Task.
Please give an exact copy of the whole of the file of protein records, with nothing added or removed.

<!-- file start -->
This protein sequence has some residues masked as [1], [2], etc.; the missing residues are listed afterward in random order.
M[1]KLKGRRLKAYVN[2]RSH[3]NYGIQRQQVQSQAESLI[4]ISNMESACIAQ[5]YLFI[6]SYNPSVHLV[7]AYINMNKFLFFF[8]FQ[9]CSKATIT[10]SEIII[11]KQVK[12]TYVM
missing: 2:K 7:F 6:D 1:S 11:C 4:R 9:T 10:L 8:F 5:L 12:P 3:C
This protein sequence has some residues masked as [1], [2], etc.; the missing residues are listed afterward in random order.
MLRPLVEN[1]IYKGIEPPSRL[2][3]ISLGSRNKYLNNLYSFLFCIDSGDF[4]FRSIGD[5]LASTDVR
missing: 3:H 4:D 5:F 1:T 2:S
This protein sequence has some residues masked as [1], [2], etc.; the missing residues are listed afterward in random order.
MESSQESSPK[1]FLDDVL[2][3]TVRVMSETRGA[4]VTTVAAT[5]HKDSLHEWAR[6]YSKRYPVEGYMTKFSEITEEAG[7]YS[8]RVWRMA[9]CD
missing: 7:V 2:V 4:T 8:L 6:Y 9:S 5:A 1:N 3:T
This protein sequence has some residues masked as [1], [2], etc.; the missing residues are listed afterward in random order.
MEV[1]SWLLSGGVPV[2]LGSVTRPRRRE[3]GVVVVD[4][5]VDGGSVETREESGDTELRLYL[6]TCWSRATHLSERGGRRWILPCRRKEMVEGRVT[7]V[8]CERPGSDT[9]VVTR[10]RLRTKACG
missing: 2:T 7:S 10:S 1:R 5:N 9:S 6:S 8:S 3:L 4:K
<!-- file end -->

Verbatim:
This protein sequence has some residues masked as [1], [2], etc.; the missing residues are listed afterward in random order.
M[1]KLKGRRLKAYVN[2]RSH[3]NYGIQRQQVQSQAESLI[4]ISNMESACIAQ[5]YLFI[6]SYNPSVHLV[7]AYINMNKFLFFF[8]FQ[9]CSKATIT[10]SEIII[11]KQVK[12]TYVM
missing: 2:K 7:F 6:D 1:S 11:C 4:R 9:T 10:L 8:F 5:L 12:P 3:C
This protein sequence has some residues masked as [1], [2], etc.; the missing residues are listed afterward in random order.
MLRPLVEN[1]IYKGIEPPSRL[2][3]ISLGSRNKYLNNLYSFLFCIDSGDF[4]FRSIGD[5]LASTDVR
missing: 3:H 4:D 5:F 1:T 2:S
This protein sequence has some residues masked as [1], [2], etc.; the missing residues are listed afterward in random order.
MESSQESSPK[1]FLDDVL[2][3]TVRVMSETRGA[4]VTTVAAT[5]HKDSLHEWAR[6]YSKRYPVEGYMTKFSEITEEAG[7]YS[8]RVWRMA[9]CD
missing: 7:V 2:V 4:T 8:L 6:Y 9:S 5:A 1:N 3:T
This protein sequence has some residues masked as [1], [2], etc.; the missing residues are listed afterward in random order.
MEV[1]SWLLSGGVPV[2]LGSVTRPRRRE[3]GVVVVD[4][5]VDGGSVETREESGDTELRLYL[6]TCWSRATHLSERGGRRWILPCRRKEMVEGRVT[7]V[8]CERPGSDT[9]VVTR[10]RLRTKACG
missing: 2:T 7:S 10:S 1:R 5:N 9:S 6:S 8:S 3:L 4:K